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David Green is Chief Executive of Civitas.

After the economic downturn of 2008, it took five years to get back to pre-recession GDP. The Coronavirus crisis is likely to produce a much sharper drop in output and the Government needs to be thinking actively about how best to encourage a resurgence of enterprise.

Its first thought will be to cut corporation tax and short-circuit a few regulations that impede enterprise. But there is a risk that such measures will not produce the well-paid employment throughout the land that the Government wants.

If we look around the economic landscape, not all economic activity leads to the output of goods and services, and the provision of well-paid jobs. Two activities have drawn criticism, not only from those who dislike markets as such, but also from the strongest supporters of markets.

The first is tax avoidance. The OECD has been concerned for several years by the growing tendency of international companies to reduce their tax liability by using sophisticated accounting devices. Its ‘base erosion and profit shifting’ (BEPS) project has tried to reduce the problem, so far with only modest success.

The second is business activity that is extractive rather than productive. For instance, the buying and selling of commodities, currencies, or shares for the sole purpose of making money from the transaction can hardly be called productive. It would not be feasible to prevent such arbitrage but there is no reason to treat it in the same way as enterprise that adds value by producing goods and services.

One approach would be to create a new legal framework for companies that would more effectively harness self-interest to service of the public good.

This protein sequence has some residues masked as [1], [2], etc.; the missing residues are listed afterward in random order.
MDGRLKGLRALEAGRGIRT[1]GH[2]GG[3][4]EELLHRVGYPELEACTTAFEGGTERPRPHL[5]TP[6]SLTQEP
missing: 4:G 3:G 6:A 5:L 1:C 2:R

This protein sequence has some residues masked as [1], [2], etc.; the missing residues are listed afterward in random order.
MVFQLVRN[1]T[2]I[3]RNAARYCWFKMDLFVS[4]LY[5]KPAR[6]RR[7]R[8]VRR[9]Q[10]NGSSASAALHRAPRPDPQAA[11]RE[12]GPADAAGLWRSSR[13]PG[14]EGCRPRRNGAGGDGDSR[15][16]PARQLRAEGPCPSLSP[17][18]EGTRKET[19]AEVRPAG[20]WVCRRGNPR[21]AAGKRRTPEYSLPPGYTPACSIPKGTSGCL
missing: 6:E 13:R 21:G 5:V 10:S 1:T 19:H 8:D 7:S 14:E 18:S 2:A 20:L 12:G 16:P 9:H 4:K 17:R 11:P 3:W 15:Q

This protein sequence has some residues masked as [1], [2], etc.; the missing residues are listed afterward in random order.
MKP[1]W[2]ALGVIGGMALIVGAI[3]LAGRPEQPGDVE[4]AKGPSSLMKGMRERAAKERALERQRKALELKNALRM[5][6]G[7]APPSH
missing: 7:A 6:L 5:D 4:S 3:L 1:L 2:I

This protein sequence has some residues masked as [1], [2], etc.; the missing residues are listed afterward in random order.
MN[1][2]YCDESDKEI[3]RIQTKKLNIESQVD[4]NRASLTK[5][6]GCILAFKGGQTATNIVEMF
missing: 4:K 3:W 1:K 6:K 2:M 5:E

For most of the post-war period American companies have been able to register with the tax authorities as a ‘C’ corporation or an ‘S’ corporation. A ‘C’ corporation pays corporation tax, but an ‘S’ corporation does not. All profits and losses ‘pass through’ to the shareholders who must not exceed 100. If shareholders take profits in the form of dividends then ordinary income tax is due. This provides an incentive to keep profits invested in the company.

Our Government could adapt this model for the UK by creating a new corporate structure – an enterprise company. Such companies would be required to have their headquarters in the UK and would not be liable for corporation tax – so long as profits were retained in the business as reserves or reinvested in the production of goods and services.

Without corporation tax there would be no need for separate taxing of capital investment via the capital-allowances regime. Investment in plant and machinery would a business expense like any other. However, enterprise companies should still be eligible for research and development tax credits. Profits could only be distributed as dividends, in which case recipients would be liable for income tax as individuals. The use of tax havens would be prohibited and companies must be involved in producing goods and services.

Furthermore, no organisation that bought and sold shares, commodities, currencies, property, or derivatives merely to make money from the transaction would be eligible. Shareholders must all be individuals. No other corporation could hold shares in an enterprise company, which would severely reduce mergers and acquisitions revealed by numerous economic studies to be destructive of value.

Finally, as Hayek proposed, all shareholders should have an annual opportunity to decide whether their personal share of the profit is ploughed back or taken as income. This would not be a majority decision. It would be a personal choice exercised by each shareholder.

Knowing that they could take their share of the profits out once per year would have two effects. It would encourage individuals to invest, and it would incentivise executives to come up with better ideas for investment than buying back the company’s own shares or increasing their own remuneration.

HM Treasury will have to forgo some of the £50 billion raised in corporation tax, but with this new kind of corporate structure we can anticipate the emancipation of a new generation of entrepreneurs whose ingenuity and drive is more likely to spread well-paid, tax-paying, jobs throughout the land.

31 comments for: David Green: How a new corporate structure can get Britain back on track after Covid-19

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